HINGHAM — The town's health department is staying in close contact with the Massachusetts Department of Public Health as cases of coronavirus begin to crop up in the United States.
"We are ready and able to respond to cases in real time and conduct an appropriate response 24/7," the department said in an advisory.
In the advisory, the department urged residents to follow recommendations from the US Centers for Disease Control and Prevention to minimize the spread of respiratory diseases like coronavirus, and to call the Hingham Health Department at 781-741-1466 with questions or concerns.
What is Coronavirus?
Coronaviruses are a family of viruses that can cause respiratory diseases of varying severity, from the common cold to more serious illnesses. This particular virus has been named “SARS-CoV-2” and the disease it causes has been named “coronavirus disease 2019,” or “COVID-19.”
In January, the World Health Organization declared the outbreak to be a “public health emergency of international concern.” Globally, there have been about 90,000 confirmed cases of the disease and about 3,000 deaths. The vast majority of positive diagnoses and deaths have been in China, where this particular strain is thought to have originated.
According to the CDC, 60 people across 12 states have been diagnosed with coronavirus in the U.S., resulting in six deaths.
“Outbreaks of novel virus infections among people are always of public health concern… At this time, however, most people in the United States will have little immediate risk of exposure to this virus,” the CDC said on its website.
According to the CDC, symptoms of the disease can range from mild to very severe. Symptoms include the typical signs of a respiratory illness, including a fever, coughing and difficulty breathing. The virus is thought to spread mainly from close contact between people, or through droplets produced when someone with the virus coughs or sneezes.
Because COVID-19 is a new disease, there is currently no vaccine to prevent it. Here are the CDC’s recommendations for preventing the spread of respiratory diseases like coronavirus:
• Avoid close contact with people who are sick.
• Avoid touching your eyes, nose, and mouth.
• Stay home when you are sick.
• Cover your cough or sneeze with a tissue, then throw the tissue in the trash.
• Clean and disinfect frequently touched objects and surfaces using a regular household cleaning spray or wipe.
• Follow CDC’s recommendations for using a facemask.
o CDC does not recommend that people who are well wear a facemask to protect themselves from respiratory diseases, including COVID-19.
o Facemasks should be used by people who show symptoms of COVID-19 to help prevent the spread of the disease to others. The use of facemasks is also crucial for health workers and people who are taking care of someone in close settings (at home or in a health care facility).
• Wash your hands often with soap and water for at least 20 seconds, especially after going to the bathroom; before eating; and after blowing your nose, coughing, or sneezing.
o If soap and water are not readily available, use an alcohol-based hand sanitizer with at least 60% alcohol. Always wash hands with soap and water if hands are visibly dirty.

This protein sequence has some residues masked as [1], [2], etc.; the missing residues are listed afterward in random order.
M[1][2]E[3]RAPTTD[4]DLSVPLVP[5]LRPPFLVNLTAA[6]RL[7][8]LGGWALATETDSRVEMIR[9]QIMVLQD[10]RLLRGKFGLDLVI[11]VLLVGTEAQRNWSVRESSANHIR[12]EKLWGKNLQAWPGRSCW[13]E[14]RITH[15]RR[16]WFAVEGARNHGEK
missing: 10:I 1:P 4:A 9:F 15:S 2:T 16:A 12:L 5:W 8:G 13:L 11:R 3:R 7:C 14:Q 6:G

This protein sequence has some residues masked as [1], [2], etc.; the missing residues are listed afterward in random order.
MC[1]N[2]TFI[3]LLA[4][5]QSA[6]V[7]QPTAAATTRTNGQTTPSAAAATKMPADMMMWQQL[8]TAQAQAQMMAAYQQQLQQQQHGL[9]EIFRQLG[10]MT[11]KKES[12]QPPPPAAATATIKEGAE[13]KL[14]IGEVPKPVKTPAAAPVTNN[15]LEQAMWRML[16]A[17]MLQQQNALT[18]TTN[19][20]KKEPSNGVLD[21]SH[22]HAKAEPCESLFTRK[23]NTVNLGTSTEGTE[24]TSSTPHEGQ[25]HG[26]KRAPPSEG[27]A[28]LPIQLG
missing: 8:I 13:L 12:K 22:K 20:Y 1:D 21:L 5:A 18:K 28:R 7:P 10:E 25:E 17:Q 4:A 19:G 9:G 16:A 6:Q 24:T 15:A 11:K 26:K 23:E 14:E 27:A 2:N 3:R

If you have a fever, a cough or difficulty breathing and have been in close contact with a person known to have coronavirus or have recently traveled in a country where the virus is spreading, the CDC says, you should call your healthcare provider, who can work with public health officials to determine if you need to be tested.
Coronavirus in Massachusetts
One person, a student at University of Massachusetts, Boston, has been diagnosed with coronavirus in Massachusetts. The man, who is in his 20s and lives in Boston, is showing “positive signs of recovery,” according to the Massachusetts Department of Public Health.
No one on the South Shore has been confirmed to have contracted the virus. A Cohasset teacher is under self-quarantine in her home after she was exposed to the virus while on a school trip to Italy and showed some symptoms of the virus, according to the Massachusetts Department of Public Health.
The woman, who is in her 20s, tested positive for the virus on Monday night, but the US Centers for Disease Control and Prevention will test specimens from her to confirm whether or not she actually has the virus.
As of last week, DPH said, 608 people in Massachusetts have self-quarantined because of potential contact with coronavirus since the outbreak began in January. Of those, 231 are currently quarantined, while the rest have completed a period of monitoring and are no longer required to quarantine themselves.
In a Feb. 27 letter to Hingham Public School families, Superintendent of Schools Paul Austin urged parents and guardians to keep their children home from school if they are sick. Students should not attend school if they have a fever, coughing, diarrhea, any undiagnosed rash, red or pink itchy eyes or any eye drainage, he wrote. Students should also stay home if they have contagious illness like chicken pox, strep throat or the flu.
Austin said the school district is remaining in contact with the town’s board of health and the Massachusetts Department of Public Health, including the state’s School Health Unit.
School employees are working to sanitize the schools, which Austin said is their typical practice during cold and flu season.
“We are following all recommended guidelines to ensure the safety of our students and staff,” he wrote. “We remain deeply committed to student and staff wellness and will continue to share new information with you, as necessary, about this evolving situation.”